I understand High-3 is the average of the highest 36 months of base pay.

Turns out replicating that calculation to match DFAS turned out giving me more headache than anticipated.

First, I grabbed base pay amounts from the DFAS tables that covered my last 36 months of service: '18, '19, '20, '21.

Then, I created a spreadsheet that calculates retired pay as follows:

From Date: Date I started receiving a certain base pay

To Date: Date that base pay ended (i.e. new calendar year w/NDAA-directed raise).

# Days = From - To.

[Excel will calculate 10 Sep - 1 Sep as 9 days. Does DFAS include the last day, making it 10?]

Time factor = # Days / 365.

[Does DFAS use 360 days in a year? Or do they use a 31 day month? Leap years?]

Total = Base pay * time factor

I made a row using the above columns for each change in base pay.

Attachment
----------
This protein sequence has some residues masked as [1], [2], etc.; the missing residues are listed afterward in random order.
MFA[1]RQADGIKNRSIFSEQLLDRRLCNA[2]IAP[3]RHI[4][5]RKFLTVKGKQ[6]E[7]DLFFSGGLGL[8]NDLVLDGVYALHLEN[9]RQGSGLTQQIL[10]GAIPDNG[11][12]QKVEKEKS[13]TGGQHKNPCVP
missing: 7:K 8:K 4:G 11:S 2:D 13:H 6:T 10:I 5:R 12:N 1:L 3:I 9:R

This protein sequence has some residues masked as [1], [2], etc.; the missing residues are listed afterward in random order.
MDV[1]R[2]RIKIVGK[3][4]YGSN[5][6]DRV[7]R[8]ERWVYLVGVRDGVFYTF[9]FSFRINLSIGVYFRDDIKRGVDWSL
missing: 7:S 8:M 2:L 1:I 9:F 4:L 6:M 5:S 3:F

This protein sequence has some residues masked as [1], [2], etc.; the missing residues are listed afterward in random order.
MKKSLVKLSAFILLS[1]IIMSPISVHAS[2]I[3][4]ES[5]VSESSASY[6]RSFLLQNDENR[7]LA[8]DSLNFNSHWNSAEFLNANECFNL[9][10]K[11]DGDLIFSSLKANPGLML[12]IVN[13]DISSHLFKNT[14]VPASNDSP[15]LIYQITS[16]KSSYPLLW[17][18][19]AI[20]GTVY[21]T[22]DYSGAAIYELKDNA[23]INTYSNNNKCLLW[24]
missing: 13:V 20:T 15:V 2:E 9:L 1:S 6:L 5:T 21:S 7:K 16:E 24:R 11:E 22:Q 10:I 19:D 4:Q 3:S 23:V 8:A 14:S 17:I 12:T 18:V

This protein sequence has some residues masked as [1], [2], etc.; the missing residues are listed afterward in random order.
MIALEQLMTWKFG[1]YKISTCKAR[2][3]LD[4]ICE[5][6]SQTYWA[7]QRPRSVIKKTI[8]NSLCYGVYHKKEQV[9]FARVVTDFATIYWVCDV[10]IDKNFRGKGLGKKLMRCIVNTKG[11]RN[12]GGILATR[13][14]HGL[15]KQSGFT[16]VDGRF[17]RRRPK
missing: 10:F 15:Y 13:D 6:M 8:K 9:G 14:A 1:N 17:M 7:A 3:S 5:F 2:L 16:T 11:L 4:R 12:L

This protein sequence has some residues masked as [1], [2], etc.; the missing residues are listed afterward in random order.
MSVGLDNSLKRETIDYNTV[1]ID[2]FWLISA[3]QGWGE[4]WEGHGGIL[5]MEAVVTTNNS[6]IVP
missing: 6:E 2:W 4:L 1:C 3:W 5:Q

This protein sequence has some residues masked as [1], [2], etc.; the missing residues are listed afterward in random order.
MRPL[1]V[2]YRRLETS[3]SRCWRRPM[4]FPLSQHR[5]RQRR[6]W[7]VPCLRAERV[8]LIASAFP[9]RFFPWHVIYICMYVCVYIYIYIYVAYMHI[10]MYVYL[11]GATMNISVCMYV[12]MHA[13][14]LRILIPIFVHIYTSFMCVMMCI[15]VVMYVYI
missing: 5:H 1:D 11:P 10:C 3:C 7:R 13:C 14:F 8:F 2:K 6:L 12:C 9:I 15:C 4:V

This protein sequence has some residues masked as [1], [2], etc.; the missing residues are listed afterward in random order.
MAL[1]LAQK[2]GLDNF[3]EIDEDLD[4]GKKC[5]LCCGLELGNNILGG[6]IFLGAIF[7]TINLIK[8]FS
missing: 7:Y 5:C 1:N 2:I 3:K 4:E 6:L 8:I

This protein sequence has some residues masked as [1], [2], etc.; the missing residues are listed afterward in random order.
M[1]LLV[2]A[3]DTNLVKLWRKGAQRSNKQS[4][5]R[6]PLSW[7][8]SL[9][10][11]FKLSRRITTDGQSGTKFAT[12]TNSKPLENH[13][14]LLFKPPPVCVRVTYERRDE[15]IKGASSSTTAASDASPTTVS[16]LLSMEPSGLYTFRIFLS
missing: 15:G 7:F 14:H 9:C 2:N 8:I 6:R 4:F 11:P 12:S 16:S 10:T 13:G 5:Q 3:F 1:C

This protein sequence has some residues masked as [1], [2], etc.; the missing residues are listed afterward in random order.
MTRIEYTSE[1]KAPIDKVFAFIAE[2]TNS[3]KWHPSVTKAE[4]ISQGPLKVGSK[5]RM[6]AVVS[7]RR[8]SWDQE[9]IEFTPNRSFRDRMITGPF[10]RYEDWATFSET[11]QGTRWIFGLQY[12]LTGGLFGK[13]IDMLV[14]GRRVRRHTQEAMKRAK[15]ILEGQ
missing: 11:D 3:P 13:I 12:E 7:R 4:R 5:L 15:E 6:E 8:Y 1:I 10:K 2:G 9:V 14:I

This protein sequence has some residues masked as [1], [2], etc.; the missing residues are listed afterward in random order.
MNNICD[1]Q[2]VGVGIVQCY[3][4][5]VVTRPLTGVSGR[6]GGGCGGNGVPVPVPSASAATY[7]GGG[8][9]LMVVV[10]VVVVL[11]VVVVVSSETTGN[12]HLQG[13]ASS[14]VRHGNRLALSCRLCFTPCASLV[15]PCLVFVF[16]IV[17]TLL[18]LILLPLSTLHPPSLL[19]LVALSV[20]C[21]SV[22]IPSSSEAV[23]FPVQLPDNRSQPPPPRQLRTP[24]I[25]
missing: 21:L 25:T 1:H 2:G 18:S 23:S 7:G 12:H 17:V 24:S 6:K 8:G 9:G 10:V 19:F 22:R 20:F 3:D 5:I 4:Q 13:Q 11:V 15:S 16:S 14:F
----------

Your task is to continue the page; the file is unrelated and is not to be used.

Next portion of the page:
Then, I summed all the totals, divided by 3 years, and multiplied by the retired percentage.

Does DFAS prorate per month / year for the 2.5? For instance, 20 years and 3 months would be 50.25%? How about extra days?

My calculation ended up close, but not exactly as DFAS calculated.

I called DFAS and they are going to send me some paperwork on the calculation, but if there's anyone who already figured out what the actual formula is, I'd be grateful.

Otherwise, I'll update once DFAS gives me some insights.

EDIT to add: Chida's reference helped me fix the issue.

Looks as though DFAS only counts whole months vice days, except in months when you have a pay change, then they go by the day. However, all months must total 30 days. Once you've found your pay base (rounded to the cent) then you apply the retirement multiplier and round down to the nearest dollar. I'm sure the government saves millions a year using this method as all those pennies no doubt would add up.

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## Herkdrvr

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